Lee, the rear admiral, said the shooting lasted for about two minutes, during which the North Korean ship fired about 50 rounds at the South Korean vessel, about two miles away. He said the South Korean ship was lightly damaged.
He said several Chinese fishing boats were operating in the area at the time of clash, but they were undamaged. Chung, the prime minister, described the clash as "accidental," telling lawmakers that two North Korean ships had crossed into South Korean waters in an attempt to clamp down on Chinese fishing.
Lee, however, said the South Korean military was investigating if the North's alleged violation was deliberate.
The Koreas regularly accuse each other of straying into their respective territories. South Korea's military said that North Korean ships have already violated the sea border 22 times this year.
The two sides fought deadly skirmishes along the western sea border in 1999 and 2002.
No South Koreans were killed in 1999, but six South Korean sailors died in 2002, according to the South Korean navy. It said exact North Korean causalities remain unclear.
Baek Seung-joo, a North Korea expert at Seoul's state-run Korea Institute for Defense Analyses, said Tuesday's clash would not have a big impact on inter-Korean relations.
He said the Koreas held a landmark summit in 2000 and the North sent a cheering squad to the South for the Asian Games in 2002. Both events took place after the separate clashes in 1999 and 2002.
Baek, like fellow analyst Shin, said that North Korea caused the incident but that Pyongyang appears to want to create tensions and use them for domestic political consumption.
The two Koreas have yet to agree on their sea border more than 50 years after the end of their 1950-53 Korean War, which ended in an armistice and not a peace treaty. Instead, they rely on a line that the then-commander of U.N. forces, which fought for the South, drew unilaterally at the end of the conflict.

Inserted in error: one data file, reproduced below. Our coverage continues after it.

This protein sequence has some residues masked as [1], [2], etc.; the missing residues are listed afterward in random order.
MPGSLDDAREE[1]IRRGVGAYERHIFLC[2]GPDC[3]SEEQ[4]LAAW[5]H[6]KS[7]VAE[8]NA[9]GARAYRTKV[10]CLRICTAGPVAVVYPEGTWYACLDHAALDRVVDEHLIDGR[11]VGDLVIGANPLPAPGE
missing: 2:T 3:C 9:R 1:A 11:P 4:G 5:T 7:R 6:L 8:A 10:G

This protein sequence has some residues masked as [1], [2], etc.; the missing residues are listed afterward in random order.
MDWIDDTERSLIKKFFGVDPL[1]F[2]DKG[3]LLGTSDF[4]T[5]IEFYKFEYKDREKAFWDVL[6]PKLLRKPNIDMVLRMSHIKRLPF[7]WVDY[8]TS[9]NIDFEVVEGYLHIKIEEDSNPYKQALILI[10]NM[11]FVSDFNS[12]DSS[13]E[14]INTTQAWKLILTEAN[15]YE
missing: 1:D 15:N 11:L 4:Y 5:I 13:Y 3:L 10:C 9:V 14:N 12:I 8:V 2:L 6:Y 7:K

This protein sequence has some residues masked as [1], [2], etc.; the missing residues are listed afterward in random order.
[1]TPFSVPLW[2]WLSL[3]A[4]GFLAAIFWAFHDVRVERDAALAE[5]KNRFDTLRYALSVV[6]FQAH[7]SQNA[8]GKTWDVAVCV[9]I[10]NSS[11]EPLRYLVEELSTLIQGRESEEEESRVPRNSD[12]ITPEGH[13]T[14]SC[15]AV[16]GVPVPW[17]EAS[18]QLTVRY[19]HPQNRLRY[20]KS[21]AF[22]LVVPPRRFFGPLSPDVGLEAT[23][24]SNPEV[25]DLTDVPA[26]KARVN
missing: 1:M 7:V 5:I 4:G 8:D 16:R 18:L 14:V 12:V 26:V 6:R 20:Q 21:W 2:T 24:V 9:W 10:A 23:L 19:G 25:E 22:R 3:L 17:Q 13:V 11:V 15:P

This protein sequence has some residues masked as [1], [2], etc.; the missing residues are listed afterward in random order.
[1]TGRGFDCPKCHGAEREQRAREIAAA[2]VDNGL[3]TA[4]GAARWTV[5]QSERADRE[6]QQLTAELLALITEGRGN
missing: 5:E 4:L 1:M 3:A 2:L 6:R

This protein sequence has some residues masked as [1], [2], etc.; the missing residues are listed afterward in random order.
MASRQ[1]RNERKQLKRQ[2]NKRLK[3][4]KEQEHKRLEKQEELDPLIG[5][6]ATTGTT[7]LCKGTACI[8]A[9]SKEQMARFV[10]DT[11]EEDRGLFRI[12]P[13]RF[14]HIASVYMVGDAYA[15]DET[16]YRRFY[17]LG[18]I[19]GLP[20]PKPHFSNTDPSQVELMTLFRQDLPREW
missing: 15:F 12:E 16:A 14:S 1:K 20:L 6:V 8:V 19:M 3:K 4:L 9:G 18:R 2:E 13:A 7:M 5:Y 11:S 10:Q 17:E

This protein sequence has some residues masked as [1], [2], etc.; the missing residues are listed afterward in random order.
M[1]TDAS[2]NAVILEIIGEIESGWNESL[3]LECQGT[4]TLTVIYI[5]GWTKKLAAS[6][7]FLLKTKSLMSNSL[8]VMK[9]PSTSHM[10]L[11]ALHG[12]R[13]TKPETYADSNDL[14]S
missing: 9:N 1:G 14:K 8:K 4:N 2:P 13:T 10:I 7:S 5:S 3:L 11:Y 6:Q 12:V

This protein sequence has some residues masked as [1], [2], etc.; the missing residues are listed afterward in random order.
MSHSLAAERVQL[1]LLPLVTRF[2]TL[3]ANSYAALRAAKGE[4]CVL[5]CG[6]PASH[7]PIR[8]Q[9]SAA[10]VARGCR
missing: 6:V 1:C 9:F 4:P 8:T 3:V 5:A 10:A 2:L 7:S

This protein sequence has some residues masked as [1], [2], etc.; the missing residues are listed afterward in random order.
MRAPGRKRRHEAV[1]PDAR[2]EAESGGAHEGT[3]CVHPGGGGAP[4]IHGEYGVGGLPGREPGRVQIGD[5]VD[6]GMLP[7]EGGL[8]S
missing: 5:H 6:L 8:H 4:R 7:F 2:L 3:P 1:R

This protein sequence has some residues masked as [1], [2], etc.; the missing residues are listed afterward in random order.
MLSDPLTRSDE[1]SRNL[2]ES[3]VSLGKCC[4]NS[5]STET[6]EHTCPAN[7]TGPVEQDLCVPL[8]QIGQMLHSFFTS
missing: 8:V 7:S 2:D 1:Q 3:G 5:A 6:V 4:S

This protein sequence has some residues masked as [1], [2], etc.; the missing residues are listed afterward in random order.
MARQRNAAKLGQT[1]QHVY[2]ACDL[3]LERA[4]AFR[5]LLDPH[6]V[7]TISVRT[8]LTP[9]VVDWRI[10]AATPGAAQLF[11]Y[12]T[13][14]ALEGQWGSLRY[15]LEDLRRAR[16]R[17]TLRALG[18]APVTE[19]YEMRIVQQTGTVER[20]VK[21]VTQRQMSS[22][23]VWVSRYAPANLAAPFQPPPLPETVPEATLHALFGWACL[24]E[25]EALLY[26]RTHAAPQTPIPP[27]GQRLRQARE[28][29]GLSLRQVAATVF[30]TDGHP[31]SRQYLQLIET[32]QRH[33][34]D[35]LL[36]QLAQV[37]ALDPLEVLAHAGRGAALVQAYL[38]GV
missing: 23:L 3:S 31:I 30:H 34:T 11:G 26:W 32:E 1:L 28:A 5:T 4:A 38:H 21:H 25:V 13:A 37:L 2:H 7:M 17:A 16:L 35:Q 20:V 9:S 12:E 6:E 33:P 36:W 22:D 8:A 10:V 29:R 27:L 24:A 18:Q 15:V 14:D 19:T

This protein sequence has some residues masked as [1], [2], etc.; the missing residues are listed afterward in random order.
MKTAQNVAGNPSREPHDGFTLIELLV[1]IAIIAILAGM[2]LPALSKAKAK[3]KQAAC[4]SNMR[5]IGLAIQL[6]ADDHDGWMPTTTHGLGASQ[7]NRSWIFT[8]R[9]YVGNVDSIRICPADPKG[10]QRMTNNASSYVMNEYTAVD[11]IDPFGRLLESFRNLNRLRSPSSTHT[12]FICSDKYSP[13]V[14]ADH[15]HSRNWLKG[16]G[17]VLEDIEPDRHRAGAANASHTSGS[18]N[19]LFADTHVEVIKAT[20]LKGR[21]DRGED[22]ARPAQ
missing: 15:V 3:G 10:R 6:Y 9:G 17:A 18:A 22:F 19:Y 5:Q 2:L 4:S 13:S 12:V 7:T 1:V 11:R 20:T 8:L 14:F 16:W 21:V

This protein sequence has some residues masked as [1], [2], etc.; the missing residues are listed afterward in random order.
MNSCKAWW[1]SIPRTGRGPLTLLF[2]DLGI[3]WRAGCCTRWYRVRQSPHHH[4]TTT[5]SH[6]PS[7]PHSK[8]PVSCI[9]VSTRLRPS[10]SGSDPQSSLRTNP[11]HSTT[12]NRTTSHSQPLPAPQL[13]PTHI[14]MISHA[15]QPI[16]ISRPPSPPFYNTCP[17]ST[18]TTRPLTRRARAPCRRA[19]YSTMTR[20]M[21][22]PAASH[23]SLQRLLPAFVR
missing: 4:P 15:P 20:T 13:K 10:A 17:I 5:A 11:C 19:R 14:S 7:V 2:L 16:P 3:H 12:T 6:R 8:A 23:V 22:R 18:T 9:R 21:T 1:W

North Korea last month accused South Korean warships of broaching its territory in waters off the west coast and warned of a clash in the zone, which is a rich crab fishing area.
The latest conflict comes after North Korea has reached out to Seoul and Washington following months of tension over its nuclear and missile programs.
North Korea launched a long-range rocket in April and carried out its second underground nuclear test in May. But it subsequently released South Korean and U.S. detainees, agreed to resume joint projects with South Korea and offered direct talks with Washington.
Two administration officials said Monday in Washington that Obama has decided, after months of deliberation, to send a special envoy to Pyongyang for direct talks on nuclear issues.
Mr. Obama will send envoy Stephen Bosworth, although no date for his trip has been set, the officials said. The officials discussed the matter on condition of anonymity because the decision has not been publicly announced.
Separately, a senior Obama administration official said Tuesday that Bosworth's trip would not happen while Mr. Obama was traveling in Asia. The official, who also spoke on condition of anonymity pending an official announcement, said the trip would probably happen next month.
Hundreds of thousands of combat-ready troops on both sides face across the 155-mile-long land border that is also strewn with land mines and tank traps and laced with barbed wire. About 28,500 U.S. troops are stationed in South Korea to deter a potential North Korean aggression.